PyeongChang tents are cheap and temporary

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PyeongChang tents are cheap and temporary


Many facilities for the PyeongChang Olympics are in tents, including the Welcome Centre at the Athletes’ Village in Gangneung, Gangwon, pictured above. The tents are waterproof, fireproof and built to weather the Gangwon winter. [YONHAP]

Olympic facilities - and what to do with them - can cause a massive headache for host countries once the athletes and spectators have headed home. This year, the organizers of the PyeongChang Winter Olympics have opted to make use of a number of reusable tents, a plan that might also save them some 100 billion won ($91.7 million).

The PyeongChang Organizing Committee for the 2018 Olympic and Paralympic Winter Games (Pocog) installed a total of 696 tents - 280 large industrial tents and 416 small canopy tents - across Olympic venues in Gangwon as operational facilities. The smaller canopy tents are used as temporary storage rooms, passenger waiting areas for buses and security scanning areas, while the staff lounges and cafeterias are housed in the larger tents. One section of the Main Press Centre (MPC) is housed in a large tent that is 47 meters (154 feet) wide, 100 meters long and 15 meters tall.

Seoul Tent, a domestic tent rental and retail business, is the Games’ official temporary event structure supplier. “If we constructed temporary buildings using sandwich panels, it would have cost five to six more times than installing the tents,” said Park Jong-yeol, manager of ice sports facilities for Pocog. The total bill for the tents came to 24.1 billion won, approximately 100 billion won less than the expected cost of setting up temporary buildings.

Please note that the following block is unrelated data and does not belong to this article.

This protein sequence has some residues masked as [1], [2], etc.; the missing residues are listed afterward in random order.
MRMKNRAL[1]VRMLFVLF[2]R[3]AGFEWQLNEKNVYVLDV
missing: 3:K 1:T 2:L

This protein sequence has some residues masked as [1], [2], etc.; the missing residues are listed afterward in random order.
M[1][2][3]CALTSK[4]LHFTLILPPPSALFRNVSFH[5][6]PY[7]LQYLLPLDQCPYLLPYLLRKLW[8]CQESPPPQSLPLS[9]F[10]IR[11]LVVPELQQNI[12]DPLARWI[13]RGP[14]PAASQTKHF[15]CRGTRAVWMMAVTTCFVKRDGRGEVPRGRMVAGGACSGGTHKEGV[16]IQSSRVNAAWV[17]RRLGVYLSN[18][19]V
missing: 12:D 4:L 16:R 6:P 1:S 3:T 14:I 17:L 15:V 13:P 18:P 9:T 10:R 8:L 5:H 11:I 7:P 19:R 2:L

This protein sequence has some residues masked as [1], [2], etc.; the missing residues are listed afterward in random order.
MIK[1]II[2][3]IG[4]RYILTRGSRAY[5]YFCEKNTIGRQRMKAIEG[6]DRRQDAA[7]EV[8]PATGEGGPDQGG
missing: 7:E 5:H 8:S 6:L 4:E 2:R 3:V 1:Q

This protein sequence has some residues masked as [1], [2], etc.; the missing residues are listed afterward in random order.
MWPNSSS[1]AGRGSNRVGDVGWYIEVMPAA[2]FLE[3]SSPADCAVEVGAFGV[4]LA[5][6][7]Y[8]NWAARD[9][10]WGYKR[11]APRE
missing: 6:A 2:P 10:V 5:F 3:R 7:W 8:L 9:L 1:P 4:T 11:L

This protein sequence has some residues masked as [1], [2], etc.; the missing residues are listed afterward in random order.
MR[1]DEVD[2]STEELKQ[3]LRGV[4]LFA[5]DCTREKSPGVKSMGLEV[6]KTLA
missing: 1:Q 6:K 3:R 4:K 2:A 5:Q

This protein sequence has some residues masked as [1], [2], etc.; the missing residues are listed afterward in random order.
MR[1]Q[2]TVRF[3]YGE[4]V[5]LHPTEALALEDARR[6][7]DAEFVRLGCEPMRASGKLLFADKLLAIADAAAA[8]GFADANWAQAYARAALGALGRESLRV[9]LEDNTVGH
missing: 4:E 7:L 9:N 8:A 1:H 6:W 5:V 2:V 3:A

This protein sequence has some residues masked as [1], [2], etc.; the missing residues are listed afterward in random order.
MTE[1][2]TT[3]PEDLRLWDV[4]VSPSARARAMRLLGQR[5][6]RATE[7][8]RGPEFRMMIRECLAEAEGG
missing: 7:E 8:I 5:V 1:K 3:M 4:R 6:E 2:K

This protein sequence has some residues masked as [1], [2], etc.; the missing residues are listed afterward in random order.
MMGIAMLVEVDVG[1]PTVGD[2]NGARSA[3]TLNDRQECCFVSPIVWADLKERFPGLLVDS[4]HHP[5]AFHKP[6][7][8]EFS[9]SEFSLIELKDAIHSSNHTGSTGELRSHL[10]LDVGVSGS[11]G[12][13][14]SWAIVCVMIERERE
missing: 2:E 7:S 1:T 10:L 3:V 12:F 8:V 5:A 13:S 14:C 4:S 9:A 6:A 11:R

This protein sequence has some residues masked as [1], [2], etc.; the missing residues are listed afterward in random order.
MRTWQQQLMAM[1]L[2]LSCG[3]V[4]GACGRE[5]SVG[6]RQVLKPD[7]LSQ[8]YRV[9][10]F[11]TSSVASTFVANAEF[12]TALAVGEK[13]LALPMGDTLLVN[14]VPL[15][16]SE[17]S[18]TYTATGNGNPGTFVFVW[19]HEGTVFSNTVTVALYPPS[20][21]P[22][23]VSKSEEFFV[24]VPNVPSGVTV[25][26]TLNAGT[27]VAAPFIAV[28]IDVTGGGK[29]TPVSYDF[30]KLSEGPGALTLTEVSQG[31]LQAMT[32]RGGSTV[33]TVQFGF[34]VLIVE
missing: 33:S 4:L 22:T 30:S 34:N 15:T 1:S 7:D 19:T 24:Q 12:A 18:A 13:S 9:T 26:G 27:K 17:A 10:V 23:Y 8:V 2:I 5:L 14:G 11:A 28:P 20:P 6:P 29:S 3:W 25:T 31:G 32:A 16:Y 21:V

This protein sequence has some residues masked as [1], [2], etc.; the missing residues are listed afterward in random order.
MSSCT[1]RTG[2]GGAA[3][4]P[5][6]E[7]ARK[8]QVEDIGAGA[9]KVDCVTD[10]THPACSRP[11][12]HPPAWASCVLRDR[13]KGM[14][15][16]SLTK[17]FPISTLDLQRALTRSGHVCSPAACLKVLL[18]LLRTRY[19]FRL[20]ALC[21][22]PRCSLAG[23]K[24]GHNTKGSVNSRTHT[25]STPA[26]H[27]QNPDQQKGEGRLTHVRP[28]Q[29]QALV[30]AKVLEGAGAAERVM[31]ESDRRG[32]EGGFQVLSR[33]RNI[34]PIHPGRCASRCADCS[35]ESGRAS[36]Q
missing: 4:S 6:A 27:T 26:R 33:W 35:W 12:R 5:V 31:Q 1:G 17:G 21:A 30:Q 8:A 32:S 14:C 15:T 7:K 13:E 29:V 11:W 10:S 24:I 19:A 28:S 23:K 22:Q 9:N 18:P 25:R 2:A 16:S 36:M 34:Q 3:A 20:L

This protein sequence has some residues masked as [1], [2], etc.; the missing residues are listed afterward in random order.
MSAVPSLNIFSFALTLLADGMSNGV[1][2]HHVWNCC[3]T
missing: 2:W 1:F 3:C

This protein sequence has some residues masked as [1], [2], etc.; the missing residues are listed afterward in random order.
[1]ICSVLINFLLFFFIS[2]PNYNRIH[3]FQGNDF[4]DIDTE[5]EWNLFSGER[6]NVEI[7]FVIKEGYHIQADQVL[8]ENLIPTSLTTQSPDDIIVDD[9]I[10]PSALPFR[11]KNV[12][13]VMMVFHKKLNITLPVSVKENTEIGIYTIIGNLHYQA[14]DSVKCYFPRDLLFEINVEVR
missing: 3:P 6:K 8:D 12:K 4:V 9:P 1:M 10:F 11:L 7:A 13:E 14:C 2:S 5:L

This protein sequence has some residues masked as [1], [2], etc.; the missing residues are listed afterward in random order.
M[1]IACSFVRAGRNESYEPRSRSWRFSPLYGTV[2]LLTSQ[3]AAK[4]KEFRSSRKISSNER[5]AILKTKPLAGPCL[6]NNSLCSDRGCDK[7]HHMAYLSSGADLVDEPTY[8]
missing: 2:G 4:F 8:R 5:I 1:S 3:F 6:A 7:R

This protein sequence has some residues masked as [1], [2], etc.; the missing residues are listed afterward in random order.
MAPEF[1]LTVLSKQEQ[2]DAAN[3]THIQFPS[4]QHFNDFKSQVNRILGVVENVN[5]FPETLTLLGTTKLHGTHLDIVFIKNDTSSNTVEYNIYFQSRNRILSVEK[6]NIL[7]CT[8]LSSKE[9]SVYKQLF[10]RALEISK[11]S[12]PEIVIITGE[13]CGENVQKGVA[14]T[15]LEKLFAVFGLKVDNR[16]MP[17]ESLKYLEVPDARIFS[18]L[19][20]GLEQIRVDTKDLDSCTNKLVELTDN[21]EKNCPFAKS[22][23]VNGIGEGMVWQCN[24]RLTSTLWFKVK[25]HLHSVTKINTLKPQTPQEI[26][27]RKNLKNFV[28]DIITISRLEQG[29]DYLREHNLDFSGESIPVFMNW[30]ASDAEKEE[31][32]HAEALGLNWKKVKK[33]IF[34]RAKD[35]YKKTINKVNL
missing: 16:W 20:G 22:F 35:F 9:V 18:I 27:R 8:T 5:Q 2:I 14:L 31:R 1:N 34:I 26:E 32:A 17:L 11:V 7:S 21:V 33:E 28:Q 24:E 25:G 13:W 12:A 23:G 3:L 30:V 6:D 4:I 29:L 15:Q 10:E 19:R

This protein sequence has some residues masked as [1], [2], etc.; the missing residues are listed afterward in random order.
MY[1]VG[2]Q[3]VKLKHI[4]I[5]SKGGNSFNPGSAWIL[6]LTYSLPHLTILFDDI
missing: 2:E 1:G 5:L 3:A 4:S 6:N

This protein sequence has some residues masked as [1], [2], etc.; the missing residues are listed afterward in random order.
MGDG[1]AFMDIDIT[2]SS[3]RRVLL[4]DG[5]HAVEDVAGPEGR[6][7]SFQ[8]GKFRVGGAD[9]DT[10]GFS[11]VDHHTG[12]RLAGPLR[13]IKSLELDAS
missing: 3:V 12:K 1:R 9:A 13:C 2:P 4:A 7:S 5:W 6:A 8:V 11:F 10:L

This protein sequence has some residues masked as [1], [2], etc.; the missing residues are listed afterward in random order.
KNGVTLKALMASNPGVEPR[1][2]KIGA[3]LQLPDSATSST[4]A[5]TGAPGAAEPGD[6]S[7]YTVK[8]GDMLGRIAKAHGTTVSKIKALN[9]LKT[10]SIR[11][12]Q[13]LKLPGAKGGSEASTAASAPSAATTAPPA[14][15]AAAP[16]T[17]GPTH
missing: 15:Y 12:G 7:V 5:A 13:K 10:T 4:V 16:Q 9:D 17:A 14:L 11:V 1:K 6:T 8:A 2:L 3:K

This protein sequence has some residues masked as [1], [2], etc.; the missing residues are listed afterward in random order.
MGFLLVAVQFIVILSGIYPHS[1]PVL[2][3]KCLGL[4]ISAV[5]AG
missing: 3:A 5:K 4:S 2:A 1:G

Tents are also an eco-friendly option as Seoul Tent will be able to rent them out again for other events after the Games end. “Some of the tents that will be used in the Games were used in the 2014 Incheon Asian Games, as well as the 2015 sixth CISM World Games Military Games, Korea,” said Kang Min-ho, a manager from Seoul Tent. “We plan to use the tents again for various cultural events and exhibitions after the Olympics.”

“The International Olympic Committee also recommends the use of temporary buildings and tents,” added Park Hyung-cheol, a team leader for the organizing committee’s ice sports facilities.

These tents are built to weather the Gangwon winter. Made of polyvinylidene fluoride, a waterproof and fireproof resin material, there has been no issue with heating or leaking so far. “Though there was a flooding issue at the MPC during construction, the problems have been resolved,” admitted Park Jong-yeol.

While Gangneung, where many of the Olympic events will take place, recorded outdoor temperatures of 0 degrees Celsius (32 degrees Fahrenheit) on Wednesday, it was 17 degrees inside the press facility, warm enough for journalists to take their jackets off. The tents have also been constructed with two layers of resin material to prevent condensation from forming on the ceiling.

Alongside the tents, shipping containers are also being used for the facilities in Pyeongchang. For this Olympics, Pocog installed 2,515 cabins and 422 containers for administrative use, as well as 568 containers to be used as bathrooms. The International Olympic Committee has already inspected the facilities.

PyeongChang learned its lesson from previous Olympics. Its decision to use containers was inspired by Norway’s Lillehammer, which concluded the 1994 Winter Olympics with a surplus, rather than a debt, after minimizing organizational costs by constructing all major facilities like the athletes’ villages out of shipping containers.

“There were bathrooms in the MPC two years ago at the 2016 Rio Summer Olympics, but now we don’t have any,” said Park Jong-yeol. “It is because we took note of observations that there were problems with poor ventilation.”

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